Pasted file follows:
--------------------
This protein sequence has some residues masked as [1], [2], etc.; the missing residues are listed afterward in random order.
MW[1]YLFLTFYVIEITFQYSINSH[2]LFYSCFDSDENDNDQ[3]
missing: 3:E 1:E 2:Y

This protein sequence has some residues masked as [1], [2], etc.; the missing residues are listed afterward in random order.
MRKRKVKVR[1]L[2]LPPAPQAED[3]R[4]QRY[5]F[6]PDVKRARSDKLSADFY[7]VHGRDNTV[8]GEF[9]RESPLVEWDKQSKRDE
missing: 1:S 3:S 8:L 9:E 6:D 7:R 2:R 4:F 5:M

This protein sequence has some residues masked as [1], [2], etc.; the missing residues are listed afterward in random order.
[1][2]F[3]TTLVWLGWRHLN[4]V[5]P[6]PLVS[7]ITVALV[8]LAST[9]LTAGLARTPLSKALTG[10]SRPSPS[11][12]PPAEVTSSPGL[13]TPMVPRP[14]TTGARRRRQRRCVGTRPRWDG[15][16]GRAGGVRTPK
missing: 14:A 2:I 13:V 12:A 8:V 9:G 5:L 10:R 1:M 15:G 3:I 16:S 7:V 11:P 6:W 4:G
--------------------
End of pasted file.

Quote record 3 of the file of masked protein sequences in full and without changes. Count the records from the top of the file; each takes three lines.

This protein sequence has some residues masked as [1], [2], etc.; the missing residues are listed afterward in random order.
[1][2]F[3]TTLVWLGWRHLN[4]V[5]P[6]PLVS[7]ITVALV[8]LAST[9]LTAGLARTPLSKALTG[10]SRPSPS[11][12]PPAEVTSSPGL[13]TPMVPRP[14]TTGARRRRQRRCVGTRPRWDG[15][16]GRAGGVRTPK
missing: 14:A 2:I 13:V 12:A 8:V 9:G 5:L 10:R 1:M 15:G 3:I 16:S 7:V 11:P 6:W 4:G